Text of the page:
Skip to main content
Biology LibreTexts

15.1: Introduction

  • Page ID
  • \( \newcommand{\vecs}[1]{\overset { \scriptstyle \rightharpoonup} {\mathbf{#1}} } \)

    \( \newcommand{\vecd}[1]{\overset{-\!-\!\rightharpoonup}{\vphantom{a}\smash {#1}}} \)

    \( \newcommand{\id}{\mathrm{id}}\) \( \newcommand{\Span}{\mathrm{span}}\)

    ( \newcommand{\kernel}{\mathrm{null}\,}\) \( \newcommand{\range}{\mathrm{range}\,}\)

    \( \newcommand{\RealPart}{\mathrm{Re}}\) \( \newcommand{\ImaginaryPart}{\mathrm{Im}}\)

    \( \newcommand{\Argument}{\mathrm{Arg}}\) \( \newcommand{\norm}[1]{\| #1 \|}\)

    \( \newcommand{\inner}[2]{\langle #1, #2 \rangle}\)

    \( \newcommand{\Span}{\mathrm{span}}\)

    \( \newcommand{\id}{\mathrm{id}}\)

    \( \newcommand{\Span}{\mathrm{span}}\)

    \( \newcommand{\kernel}{\mathrm{null}\,}\)

    \( \newcommand{\range}{\mathrm{range}\,}\)

    \( \newcommand{\RealPart}{\mathrm{Re}}\)

    \( \newcommand{\ImaginaryPart}{\mathrm{Im}}\)

    \( \newcommand{\Argument}{\mathrm{Arg}}\)

    \( \newcommand{\norm}[1]{\| #1 \|}\)

    \( \newcommand{\inner}[2]{\langle #1, #2 \rangle}\)

    \( \newcommand{\Span}{\mathrm{span}}\) \( \newcommand{\AA}{\unicode[.8,0]{x212B}}\)

    \( \newcommand{\vectorA}[1]{\vec{#1}}      % arrow\)

    \( \newcommand{\vectorAt}[1]{\vec{\text{#1}}}      % arrow\)

    \( \newcommand{\vectorB}[1]{\overset { \scriptstyle \rightharpoonup} {\mathbf{#1}} } \)

    \( \newcommand{\vectorC}[1]{\textbf{#1}} \)

    \( \newcommand{\vectorD}[1]{\overrightarrow{#1}} \)

    \( \newcommand{\vectorDt}[1]{\overrightarrow{\text{#1}}} \)

    \( \newcommand{\vectE}[1]{\overset{-\!-\!\rightharpoonup}{\vphantom{a}\smash{\mathbf {#1}}}} \)

    \( \newcommand{\vecs}[1]{\overset { \scriptstyle \rightharpoonup} {\mathbf{#1}} } \)

    \( \newcommand{\vecd}[1]{\overset{-\!-\!\rightharpoonup}{\vphantom{a}\smash {#1}}} \)

    Transcription, the synthesis of RNA based on a DNA template, is the central step of the Central Dogma proposed by Crick in 1958. The basic steps of transcription are the same as for replication: initiation, elongation and termination. Differences between transcription in prokaryotes and eukaryotes are in the details.

    • E.coli uses a single RNA polymerase enzyme to transcribe all kinds of RNAs while eukaryotic cells use different RNA polymerases to catalyze ribosomal RNA (rRNA), transfer RNA (tRNA) and messenger RNA (mRNA) synthesis.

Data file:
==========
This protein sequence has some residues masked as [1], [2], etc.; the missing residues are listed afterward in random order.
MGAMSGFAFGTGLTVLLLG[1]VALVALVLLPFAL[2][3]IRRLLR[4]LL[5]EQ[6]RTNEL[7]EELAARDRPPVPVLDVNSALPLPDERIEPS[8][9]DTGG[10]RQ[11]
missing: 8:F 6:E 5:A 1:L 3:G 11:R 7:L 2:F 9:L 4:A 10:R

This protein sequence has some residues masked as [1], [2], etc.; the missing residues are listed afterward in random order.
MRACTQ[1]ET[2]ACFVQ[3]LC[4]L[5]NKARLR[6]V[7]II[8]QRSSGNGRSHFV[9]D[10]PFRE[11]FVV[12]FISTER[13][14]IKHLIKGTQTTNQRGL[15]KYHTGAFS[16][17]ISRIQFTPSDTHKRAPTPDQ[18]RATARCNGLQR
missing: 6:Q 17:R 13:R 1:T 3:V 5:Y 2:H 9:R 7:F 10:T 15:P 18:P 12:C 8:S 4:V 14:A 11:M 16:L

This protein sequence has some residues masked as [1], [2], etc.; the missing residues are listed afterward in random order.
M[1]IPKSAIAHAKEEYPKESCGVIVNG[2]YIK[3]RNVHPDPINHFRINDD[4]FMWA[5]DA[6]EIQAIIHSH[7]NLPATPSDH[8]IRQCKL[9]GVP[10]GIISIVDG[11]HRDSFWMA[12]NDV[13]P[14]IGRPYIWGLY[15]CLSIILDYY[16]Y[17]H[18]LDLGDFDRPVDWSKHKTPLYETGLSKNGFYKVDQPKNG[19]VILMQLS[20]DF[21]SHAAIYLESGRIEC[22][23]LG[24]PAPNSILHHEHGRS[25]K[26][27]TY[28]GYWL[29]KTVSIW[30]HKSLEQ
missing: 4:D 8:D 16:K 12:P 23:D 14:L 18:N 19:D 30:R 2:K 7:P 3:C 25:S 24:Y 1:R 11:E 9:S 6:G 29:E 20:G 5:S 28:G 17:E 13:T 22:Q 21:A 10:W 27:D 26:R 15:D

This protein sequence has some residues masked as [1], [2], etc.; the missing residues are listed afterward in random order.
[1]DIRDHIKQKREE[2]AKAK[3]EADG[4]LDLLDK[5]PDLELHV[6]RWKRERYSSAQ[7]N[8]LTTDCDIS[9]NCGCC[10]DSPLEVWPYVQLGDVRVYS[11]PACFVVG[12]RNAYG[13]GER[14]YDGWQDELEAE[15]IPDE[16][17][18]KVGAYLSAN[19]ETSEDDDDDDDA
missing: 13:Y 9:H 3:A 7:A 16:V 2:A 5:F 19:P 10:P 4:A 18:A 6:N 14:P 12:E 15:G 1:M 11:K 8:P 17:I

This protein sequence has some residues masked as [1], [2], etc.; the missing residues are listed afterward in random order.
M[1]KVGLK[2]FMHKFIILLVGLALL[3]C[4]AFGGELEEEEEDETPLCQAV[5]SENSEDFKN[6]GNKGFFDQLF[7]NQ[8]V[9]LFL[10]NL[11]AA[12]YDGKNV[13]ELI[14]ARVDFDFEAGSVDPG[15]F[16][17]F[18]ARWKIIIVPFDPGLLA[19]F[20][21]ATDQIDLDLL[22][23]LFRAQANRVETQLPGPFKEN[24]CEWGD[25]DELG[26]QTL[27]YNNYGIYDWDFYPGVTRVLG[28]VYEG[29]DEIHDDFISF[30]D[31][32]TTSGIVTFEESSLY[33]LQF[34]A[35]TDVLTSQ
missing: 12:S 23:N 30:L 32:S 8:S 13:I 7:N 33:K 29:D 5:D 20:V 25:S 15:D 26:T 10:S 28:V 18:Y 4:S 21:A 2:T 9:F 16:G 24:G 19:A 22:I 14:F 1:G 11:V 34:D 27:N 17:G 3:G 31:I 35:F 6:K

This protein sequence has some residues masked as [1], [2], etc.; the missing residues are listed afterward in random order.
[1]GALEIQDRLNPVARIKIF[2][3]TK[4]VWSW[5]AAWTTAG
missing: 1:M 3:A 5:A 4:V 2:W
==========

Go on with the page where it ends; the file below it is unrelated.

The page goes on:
• In contrast to eukaryotes, some bacterial genes are part of operons whose mRNAs encode multiple polypeptides.
    • Bacterial mRNAs are typically translated as they are being transcribed.
    • Most RNA transcripts in prokaryotes emerge from transcription ready to use
    • Eukaryotic transcripts synthesized as longer precursors undergo processing by trimming, splicing, or both!
    • DNA in bacteria is virtually ‘naked’ in the cytoplasm while eukaryotic DNA is wrapped up in chromatin proteins in a nucleus.
    • In bacterial cells the association of ribosomes with mRNA and the translation of a polypeptide can begin even before the transcript is finished. This is because these cells have no nucleus. In our cells, RNAs must exit the nucleus before they encounter ribosomes in the cytoplasm.

    In this chapter, you will meet bacterial polycistronic mRNAs (transcripts of operons that encode more than one polypeptide) and the split genes of eukaryotes (with their introns and exons). We will look at some details of transcription of the three major classes of RNA and then at how eukaryotes process precursor transcripts into mature, functional RNAs. Along the way, we will see one example of how protein structure has evolved to interact with DNA.

    Learning Objectives

    1. Discriminate between the three steps of transcription in pro- and eukaryotes, and the factors involved in each.

    2. State an hypothesis for why eukaryotes evolved complex RNA processing steps.

    3. Speculate on why any cell in its right mind would have genes containing introns and exons so that their transcripts would have to be processed by splicing.

    4. Articulate the differences between RNA vs. DNA structure.

    5. Explain the need for sigma factors in bacteria.

    6. Speculate on why eukaryotes do not have operons.

    7. List structural features of proteins that bind and recognize specific DNA sequences.

    8. Explain how proteins that do not bind specific DNA sequences can still bind to specific regions of the genome.

    9. Formulate an hypothesis for why bacteria do not polyadenylate their mRNAs as much as eukaryotes do.

    10. Formulate an hypothesis for why bacteria do not cap their mRNAs.

    This page titled 15.1: Introduction is shared under a CC BY license and was authored, remixed, and/or curated by Gerald Bergtrom.

    • Was this article helpful?